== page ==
PoLB Acting Executive Director Al Moro credits part of the port’s green success to a partnership with its tenants and vessel operators. “Working together has really made the most impact. We can’t meet our aggressive goals without their participation in our green programmes. We thank them for the amazing partnership and their commitment to the environment,” he says.
The Green Flag programme rewards vessel operators for slowing down to 12 knots or less within 20 nautical miles of Point Fermin (near the entrance to the Harbour). Slower ships produce fewer emissions. In 2013, the most recent eligibility period for the awards, 98.9 percent of all ships calling at Long Beach slowed to 12 knots within 20 nautical miles of the port. In 2009, the port added the 40-nautical-mile option and last year, more than 87.9 percent of vessels slowed within 40 nautical miles.
This programme offers financial incentives for participation and Green Flag participants were awarded $2.9 million in 2013. At a ceremony in May 2014 seven of the largest vessel operators were honoured as top performers achieving at least 90% participation in 2013, earning special Green Flags for the impact of their air quality efforts. In 2013 the programme eliminated more than 1,000 tons of emissions and has contributed to the port reducing air pollution in Long Beach by over 81% since 2005.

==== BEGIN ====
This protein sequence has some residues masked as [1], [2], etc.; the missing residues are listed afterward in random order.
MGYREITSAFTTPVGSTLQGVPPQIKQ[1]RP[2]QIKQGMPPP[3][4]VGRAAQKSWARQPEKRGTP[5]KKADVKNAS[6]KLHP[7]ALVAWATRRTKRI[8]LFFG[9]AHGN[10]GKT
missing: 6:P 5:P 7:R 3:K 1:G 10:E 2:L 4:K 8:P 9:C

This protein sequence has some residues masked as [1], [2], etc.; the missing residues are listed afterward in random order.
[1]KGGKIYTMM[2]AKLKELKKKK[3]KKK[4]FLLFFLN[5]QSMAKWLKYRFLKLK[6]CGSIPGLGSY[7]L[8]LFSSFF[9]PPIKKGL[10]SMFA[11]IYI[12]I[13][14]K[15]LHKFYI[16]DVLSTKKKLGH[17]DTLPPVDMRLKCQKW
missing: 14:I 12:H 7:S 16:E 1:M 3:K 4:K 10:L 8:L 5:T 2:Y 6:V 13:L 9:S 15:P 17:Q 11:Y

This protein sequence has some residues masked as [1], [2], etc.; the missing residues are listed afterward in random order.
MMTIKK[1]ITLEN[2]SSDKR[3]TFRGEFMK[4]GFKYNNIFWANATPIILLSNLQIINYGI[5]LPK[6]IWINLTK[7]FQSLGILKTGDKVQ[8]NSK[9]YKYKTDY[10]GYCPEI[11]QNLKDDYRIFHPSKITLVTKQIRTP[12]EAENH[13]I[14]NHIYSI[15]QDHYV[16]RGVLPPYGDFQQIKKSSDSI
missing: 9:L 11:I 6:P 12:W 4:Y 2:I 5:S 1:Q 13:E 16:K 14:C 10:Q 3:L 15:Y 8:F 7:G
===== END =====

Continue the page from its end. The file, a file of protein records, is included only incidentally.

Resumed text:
Following the success of the Green Flag Programme, the port introduced the Green Ship Incentive Programme in 2012. This is a voluntary clean-air initiative targeting the reduction of smog-causing nitrogen oxides (NOx). It rewards qualifying vessel operators for deploying today’s greenest ships to the port of Long Beach and accelerating the Deployment of tomorrow’s greenest ships. These ships have engines meeting environmental standards that are at least 15 percent cleaner than earlier generations. This programme also offers dockage fee incentives and for 2013 $460,000 was awarded.
Reducing air pollution at the port
This year the port honoured 22 shipping lines for their commitment to improving air quality at its Environmental Achievement Awards luncheon. Seven Green Flag and seven Green Ship participants were honoured for 2013 and 8 shipping lines who were top performers in both categories won the Environmental Excellence Award.
“These aggressive environmental initiatives and programmes help the port of Long Beach move toward our goal of creating the world’s first zero-emissions port,” said Long Beach Harbour Commission President Doug Drummond, during his speech at the May 14 Environmental Achievement Awards Luncheon.
In all, more than 200 vessel operators were awarded Green Flags for participation in 2013, and qualified for reductions on dockage fees. The Green Flag and Green Ship programmes are just two of the many Green Port initiatives that have helped the port to dramatically decrease air pollution from port-related operations. Since 2005, nitrogen oxides are down 54 percent, diesel exhaust is down 81 percent, and sulphur oxides – which mainly come from ships – are down 88 percent.
With these initiatives, the port of Long Beach is dedicated to improving air quality more quickly and aggressively than it has ever been attempted by any seaport, anywhere in the world. For these reasons and more, the port is recognised internationally as one of the world’s best seaports and locally as a partner dedicated to helping the community thrive.